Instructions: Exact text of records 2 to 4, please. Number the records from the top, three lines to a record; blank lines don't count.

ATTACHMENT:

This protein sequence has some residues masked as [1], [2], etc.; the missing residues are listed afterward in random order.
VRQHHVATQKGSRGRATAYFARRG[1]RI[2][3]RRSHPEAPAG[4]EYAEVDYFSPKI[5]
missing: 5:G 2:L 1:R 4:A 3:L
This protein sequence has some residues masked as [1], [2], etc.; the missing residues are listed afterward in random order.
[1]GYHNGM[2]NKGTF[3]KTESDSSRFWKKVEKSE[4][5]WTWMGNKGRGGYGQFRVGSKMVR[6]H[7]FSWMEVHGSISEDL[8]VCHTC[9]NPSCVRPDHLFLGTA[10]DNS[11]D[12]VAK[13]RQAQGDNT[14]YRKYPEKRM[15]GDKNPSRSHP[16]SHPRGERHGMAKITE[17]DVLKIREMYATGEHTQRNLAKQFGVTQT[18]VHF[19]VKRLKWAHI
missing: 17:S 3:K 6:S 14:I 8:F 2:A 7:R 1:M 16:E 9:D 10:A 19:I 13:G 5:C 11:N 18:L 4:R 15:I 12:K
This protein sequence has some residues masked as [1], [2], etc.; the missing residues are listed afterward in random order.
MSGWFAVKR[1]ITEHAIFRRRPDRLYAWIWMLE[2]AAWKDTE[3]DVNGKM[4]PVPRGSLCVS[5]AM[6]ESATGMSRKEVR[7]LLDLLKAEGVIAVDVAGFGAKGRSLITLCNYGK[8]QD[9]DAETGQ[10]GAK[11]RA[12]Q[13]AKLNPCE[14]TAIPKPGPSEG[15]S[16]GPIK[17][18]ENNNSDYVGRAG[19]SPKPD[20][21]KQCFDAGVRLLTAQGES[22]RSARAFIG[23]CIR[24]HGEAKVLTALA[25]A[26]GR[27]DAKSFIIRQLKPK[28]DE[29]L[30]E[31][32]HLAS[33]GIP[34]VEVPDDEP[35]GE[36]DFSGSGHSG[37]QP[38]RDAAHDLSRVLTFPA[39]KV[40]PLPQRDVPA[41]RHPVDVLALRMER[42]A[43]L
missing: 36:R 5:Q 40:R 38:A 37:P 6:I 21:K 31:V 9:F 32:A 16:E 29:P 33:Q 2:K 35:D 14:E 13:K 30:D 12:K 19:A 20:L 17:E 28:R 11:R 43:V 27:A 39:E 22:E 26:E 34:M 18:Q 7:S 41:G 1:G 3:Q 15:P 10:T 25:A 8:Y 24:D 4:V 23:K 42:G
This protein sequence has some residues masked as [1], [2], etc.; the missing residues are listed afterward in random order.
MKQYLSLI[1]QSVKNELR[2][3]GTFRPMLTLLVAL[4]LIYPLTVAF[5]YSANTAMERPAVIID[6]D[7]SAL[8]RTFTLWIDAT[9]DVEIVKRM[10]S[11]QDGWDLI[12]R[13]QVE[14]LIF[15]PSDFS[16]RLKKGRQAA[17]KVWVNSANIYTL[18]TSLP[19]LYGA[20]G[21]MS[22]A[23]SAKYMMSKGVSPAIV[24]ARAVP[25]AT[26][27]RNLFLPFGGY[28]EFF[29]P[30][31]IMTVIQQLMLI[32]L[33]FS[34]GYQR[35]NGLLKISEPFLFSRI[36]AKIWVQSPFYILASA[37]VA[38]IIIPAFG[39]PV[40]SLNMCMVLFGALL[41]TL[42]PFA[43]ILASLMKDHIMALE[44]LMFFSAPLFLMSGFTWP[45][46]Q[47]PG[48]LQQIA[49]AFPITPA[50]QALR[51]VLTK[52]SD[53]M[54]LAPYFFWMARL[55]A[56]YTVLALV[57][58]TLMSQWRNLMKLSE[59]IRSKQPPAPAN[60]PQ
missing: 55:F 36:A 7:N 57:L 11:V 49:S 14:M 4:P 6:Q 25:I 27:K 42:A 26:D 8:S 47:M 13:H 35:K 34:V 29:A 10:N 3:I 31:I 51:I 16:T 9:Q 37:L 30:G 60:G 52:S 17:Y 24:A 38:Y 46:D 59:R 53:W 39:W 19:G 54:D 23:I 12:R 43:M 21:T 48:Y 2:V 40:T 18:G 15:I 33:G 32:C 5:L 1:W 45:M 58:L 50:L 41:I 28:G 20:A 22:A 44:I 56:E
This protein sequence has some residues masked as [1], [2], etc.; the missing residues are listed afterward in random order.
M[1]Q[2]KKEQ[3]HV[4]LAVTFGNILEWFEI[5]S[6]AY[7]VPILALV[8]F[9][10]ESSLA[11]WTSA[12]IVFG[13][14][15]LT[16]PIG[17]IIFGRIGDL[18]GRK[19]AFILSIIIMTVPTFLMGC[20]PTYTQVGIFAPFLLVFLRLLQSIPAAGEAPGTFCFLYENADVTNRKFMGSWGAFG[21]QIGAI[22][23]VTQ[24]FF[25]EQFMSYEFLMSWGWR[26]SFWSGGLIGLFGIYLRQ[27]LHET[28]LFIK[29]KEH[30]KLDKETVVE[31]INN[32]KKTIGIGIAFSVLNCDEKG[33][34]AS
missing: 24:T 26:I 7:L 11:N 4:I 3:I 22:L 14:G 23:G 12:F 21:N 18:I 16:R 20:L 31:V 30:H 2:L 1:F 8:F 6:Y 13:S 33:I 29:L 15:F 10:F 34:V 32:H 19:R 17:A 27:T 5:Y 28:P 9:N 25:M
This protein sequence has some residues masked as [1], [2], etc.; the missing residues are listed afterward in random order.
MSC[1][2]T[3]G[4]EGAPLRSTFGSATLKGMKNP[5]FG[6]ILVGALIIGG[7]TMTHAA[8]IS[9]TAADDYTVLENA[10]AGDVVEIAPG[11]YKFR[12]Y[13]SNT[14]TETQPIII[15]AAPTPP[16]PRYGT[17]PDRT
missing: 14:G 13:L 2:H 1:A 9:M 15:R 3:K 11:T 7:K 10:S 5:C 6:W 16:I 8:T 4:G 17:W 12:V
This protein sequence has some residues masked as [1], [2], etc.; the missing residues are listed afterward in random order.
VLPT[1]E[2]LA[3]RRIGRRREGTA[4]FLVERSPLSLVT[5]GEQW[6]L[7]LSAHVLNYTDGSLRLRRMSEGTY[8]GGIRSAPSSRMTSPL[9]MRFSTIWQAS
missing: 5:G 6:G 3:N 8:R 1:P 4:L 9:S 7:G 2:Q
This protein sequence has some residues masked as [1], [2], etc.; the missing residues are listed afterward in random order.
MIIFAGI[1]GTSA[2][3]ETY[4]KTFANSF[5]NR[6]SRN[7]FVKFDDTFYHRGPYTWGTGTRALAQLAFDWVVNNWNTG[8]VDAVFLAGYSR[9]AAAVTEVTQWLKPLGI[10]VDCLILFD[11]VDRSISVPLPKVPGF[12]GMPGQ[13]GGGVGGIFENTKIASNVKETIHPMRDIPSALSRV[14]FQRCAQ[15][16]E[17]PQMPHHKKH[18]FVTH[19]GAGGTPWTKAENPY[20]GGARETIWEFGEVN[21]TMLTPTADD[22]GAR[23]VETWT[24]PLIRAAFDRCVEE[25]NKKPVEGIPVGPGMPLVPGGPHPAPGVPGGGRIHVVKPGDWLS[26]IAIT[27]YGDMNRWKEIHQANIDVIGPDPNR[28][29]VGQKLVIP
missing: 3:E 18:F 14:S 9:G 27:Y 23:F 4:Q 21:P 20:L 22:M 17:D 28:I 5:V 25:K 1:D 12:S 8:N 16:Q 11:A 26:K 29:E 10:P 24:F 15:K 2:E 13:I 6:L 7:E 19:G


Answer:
This protein sequence has some residues masked as [1], [2], etc.; the missing residues are listed afterward in random order.
[1]GYHNGM[2]NKGTF[3]KTESDSSRFWKKVEKSE[4][5]WTWMGNKGRGGYGQFRVGSKMVR[6]H[7]FSWMEVHGSISEDL[8]VCHTC[9]NPSCVRPDHLFLGTA[10]DNS[11]D[12]VAK[13]RQAQGDNT[14]YRKYPEKRM[15]GDKNPSRSHP[16]SHPRGERHGMAKITE[17]DVLKIREMYATGEHTQRNLAKQFGVTQT[18]VHF[19]VKRLKWAHI
missing: 17:S 3:K 6:S 14:I 8:F 2:A 7:R 1:M 16:E 9:D 10:A 19:I 13:G 5:C 11:N 18:L 4:R 15:I 12:K
This protein sequence has some residues masked as [1], [2], etc.; the missing residues are listed afterward in random order.
MSGWFAVKR[1]ITEHAIFRRRPDRLYAWIWMLE[2]AAWKDTE[3]DVNGKM[4]PVPRGSLCVS[5]AM[6]ESATGMSRKEVR[7]LLDLLKAEGVIAVDVAGFGAKGRSLITLCNYGK[8]QD[9]DAETGQ[10]GAK[11]RA[12]Q[13]AKLNPCE[14]TAIPKPGPSEG[15]S[16]GPIK[17][18]ENNNSDYVGRAG[19]SPKPD[20][21]KQCFDAGVRLLTAQGES[22]RSARAFIG[23]CIR[24]HGEAKVLTALA[25]A[26]GR[27]DAKSFIIRQLKPK[28]DE[29]L[30]E[31][32]HLAS[33]GIP[34]VEVPDDEP[35]GE[36]DFSGSGHSG[37]QP[38]RDAAHDLSRVLTFPA[39]KV[40]PLPQRDVPA[41]RHPVDVLALRMER[42]A[43]L
missing: 36:R 5:Q 40:R 38:A 37:P 6:I 21:K 31:V 9:F 32:A 16:E 29:P 33:Q 2:K 35:D 14:E 13:K 30:D 12:K 19:A 20:L 17:E 28:R 11:R 43:V 27:A 39:E 22:E 26:E 34:M 18:Q 7:S 41:G 1:G 3:Q 15:P 10:T 25:A 8:Y 24:D 4:V 23:K 42:G
This protein sequence has some residues masked as [1], [2], etc.; the missing residues are listed afterward in random order.
MKQYLSLI[1]QSVKNELR[2][3]GTFRPMLTLLVAL[4]LIYPLTVAF[5]YSANTAMERPAVIID[6]D[7]SAL[8]RTFTLWIDAT[9]DVEIVKRM[10]S[11]QDGWDLI[12]R[13]QVE[14]LIF[15]PSDFS[16]RLKKGRQAA[17]KVWVNSANIYTL[18]TSLP[19]LYGA[20]G[21]MS[22]A[23]SAKYMMSKGVSPAIV[24]ARAVP[25]AT[26][27]RNLFLPFGGY[28]EFF[29]P[30][31]IMTVIQQLMLI[32]L[33]FS[34]GYQR[35]NGLLKISEPFLFSRI[36]AKIWVQSPFYILASA[37]VA[38]IIIPAFG[39]PV[40]SLNMCMVLFGALL[41]TL[42]PFA[43]ILASLMKDHIMALE[44]LMFFSAPLFLMSGFTWP[45][46]Q[47]PG[48]LQQIA[49]AFPITPA[50]QALR[51]VLTK[52]SD[53]M[54]LAPYFFWMARL[55]A[56]YTVLALV[57][58]TLMSQWRNLMKLSE[59]IRSKQPPAPAN[60]PQ
missing: 55:F 36:A 7:N 57:L 11:V 49:S 14:M 4:P 6:Q 25:I 27:K 42:A 26:D 8:S 47:M 13:H 35:K 34:V 29:A 10:N 3:I 31:I 51:I 16:T 9:Q 37:L 30:G 60:G 52:S 17:Y 24:A 38:Y 46:D 59:R 53:W 39:W 19:G 54:D 23:I 12:R 43:M 21:T 48:Y 2:V 40:T 18:G 15:I 33:G 32:C 5:L 1:W 45:M 58:L 50:L 41:I 28:G 20:A 22:A 44:I 56:E